The correct English term is “antispasmodic.” And “spasm solvent” is utterly meaningless. But, to my surprise, I noticed that there are others who also translated “spazm çözücü” as “spasm solvent.” A Turkish herbal site selling herbal products contains more than one instance of “spasm solvent.” Unfortunately, their English page has gone, as it seems, but its cache is still there, at least as of today.

I found cache of another site that mentions “spasm solvent,” but it too seems unavailable:

By the way, when we back translate our blooper into Turkish, we get the perfectly meaningful Turkish version: “spazm çözücü.” This is just one example supporting the assertion that back translation is not a good measure of the original translation. A translation can be utterly meaningless, and yet yield a perfectly matched original when back translated.

If you find this page while searching for a Turkish language translator, please go to my English Turkish translation homepage.

IV Administration

Wednesday, October 19th, 2005

Recently, I was reviewing a manual (Instructions for Use) for a certain medical device translated from English to Turkish. There were many mistranslations that can be considered as bloopers. But one of them was especially a good blooper indeed.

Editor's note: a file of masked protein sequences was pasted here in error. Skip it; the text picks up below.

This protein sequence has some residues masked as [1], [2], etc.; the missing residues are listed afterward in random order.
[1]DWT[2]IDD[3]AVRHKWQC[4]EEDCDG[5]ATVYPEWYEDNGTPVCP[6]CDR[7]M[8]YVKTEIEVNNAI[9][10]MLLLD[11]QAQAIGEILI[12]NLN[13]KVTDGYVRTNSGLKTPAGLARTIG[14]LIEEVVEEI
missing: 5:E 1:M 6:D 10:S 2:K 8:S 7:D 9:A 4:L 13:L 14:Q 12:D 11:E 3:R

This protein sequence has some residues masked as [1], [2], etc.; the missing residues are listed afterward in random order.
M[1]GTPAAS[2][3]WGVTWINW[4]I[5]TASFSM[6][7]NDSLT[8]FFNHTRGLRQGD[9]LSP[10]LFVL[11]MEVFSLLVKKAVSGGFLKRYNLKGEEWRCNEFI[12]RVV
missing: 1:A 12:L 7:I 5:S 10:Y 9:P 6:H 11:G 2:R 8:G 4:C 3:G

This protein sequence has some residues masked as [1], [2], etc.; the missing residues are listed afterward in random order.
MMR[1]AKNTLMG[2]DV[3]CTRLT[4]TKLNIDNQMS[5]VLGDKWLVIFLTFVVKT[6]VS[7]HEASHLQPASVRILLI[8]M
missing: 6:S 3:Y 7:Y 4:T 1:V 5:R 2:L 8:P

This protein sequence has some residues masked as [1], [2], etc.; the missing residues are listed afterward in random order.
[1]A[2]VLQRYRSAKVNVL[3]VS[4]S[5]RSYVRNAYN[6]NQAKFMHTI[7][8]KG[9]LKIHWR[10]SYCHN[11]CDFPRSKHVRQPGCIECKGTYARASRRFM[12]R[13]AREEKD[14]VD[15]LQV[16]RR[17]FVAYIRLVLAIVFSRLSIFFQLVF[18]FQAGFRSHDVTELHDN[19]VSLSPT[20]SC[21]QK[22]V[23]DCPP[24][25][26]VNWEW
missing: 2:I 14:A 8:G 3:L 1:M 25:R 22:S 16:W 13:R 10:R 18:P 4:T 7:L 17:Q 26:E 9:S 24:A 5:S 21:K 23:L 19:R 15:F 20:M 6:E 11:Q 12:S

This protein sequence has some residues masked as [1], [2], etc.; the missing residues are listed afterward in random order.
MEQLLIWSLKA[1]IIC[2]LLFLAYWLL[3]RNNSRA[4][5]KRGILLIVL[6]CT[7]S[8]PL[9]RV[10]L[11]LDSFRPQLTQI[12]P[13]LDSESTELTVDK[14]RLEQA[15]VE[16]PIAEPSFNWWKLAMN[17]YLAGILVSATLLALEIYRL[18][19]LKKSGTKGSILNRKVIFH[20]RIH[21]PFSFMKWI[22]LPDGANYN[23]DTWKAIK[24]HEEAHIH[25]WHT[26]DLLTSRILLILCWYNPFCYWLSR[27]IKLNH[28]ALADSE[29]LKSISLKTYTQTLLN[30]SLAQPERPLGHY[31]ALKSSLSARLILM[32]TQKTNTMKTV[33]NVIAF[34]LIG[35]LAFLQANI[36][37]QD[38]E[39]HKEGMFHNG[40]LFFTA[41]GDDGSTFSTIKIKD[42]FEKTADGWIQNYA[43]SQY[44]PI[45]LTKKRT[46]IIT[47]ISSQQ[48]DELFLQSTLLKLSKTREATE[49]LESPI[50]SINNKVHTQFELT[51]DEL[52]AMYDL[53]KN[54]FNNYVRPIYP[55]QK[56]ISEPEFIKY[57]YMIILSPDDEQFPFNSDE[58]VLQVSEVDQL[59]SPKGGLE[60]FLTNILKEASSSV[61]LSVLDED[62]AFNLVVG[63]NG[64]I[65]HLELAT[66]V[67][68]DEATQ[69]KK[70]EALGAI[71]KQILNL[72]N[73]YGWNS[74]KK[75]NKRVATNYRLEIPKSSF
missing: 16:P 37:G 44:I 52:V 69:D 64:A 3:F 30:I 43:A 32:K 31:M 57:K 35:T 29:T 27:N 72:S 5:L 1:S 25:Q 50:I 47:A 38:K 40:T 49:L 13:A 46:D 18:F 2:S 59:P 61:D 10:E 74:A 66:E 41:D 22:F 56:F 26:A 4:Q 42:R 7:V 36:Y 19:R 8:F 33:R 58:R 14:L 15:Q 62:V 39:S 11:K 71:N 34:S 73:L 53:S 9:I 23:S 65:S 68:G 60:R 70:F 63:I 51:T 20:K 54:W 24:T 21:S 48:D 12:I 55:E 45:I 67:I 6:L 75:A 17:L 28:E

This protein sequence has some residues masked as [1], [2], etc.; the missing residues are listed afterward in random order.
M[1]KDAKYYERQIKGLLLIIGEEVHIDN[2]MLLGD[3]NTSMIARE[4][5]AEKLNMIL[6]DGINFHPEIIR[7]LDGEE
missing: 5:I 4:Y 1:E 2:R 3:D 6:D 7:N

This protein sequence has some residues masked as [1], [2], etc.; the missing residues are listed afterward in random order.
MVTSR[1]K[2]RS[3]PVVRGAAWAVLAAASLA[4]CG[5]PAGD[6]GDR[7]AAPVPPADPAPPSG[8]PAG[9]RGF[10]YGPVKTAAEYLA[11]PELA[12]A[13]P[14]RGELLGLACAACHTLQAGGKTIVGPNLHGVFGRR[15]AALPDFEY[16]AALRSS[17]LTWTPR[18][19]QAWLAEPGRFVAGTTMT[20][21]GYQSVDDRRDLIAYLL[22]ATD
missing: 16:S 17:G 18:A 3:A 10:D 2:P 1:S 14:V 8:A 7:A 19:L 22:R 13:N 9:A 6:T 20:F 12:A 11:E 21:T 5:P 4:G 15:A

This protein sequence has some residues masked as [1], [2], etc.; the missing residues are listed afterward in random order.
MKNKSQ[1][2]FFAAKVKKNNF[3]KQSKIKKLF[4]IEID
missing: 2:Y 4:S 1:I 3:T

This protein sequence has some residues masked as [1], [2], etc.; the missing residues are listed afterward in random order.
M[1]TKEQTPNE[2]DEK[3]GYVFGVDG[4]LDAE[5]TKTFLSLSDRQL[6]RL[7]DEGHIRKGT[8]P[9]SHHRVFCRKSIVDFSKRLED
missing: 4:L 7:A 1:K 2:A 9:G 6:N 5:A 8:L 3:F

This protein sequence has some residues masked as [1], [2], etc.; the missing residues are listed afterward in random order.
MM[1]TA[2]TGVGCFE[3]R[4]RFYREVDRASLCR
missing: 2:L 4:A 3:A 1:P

There was a subsection titled “IV Administration” translated to Turkish as “IV Yönetimi.” It struck me since “iv yönetimi” is totally nonsense within the particular context. I checked it against English version, and smiled. Perhaps, a machine translation would be better!
Administration” can be translated into Turkish, among others, as “yönetim” (management). But within medical context, it simply means “introduction of fluids (medications, nutrients, etc.) directly into a vein.” 
Our blooper backtranslates into English as “intravenous management.” More sensible than its Turkish version!
Medical translation is a rich source of bloopers, and I am sure that I will add more medical bloopers in my “Hot Bloopers” section.
If you reached this page while searching a Turkish translator, please go to my Turkish Language Translation homepage.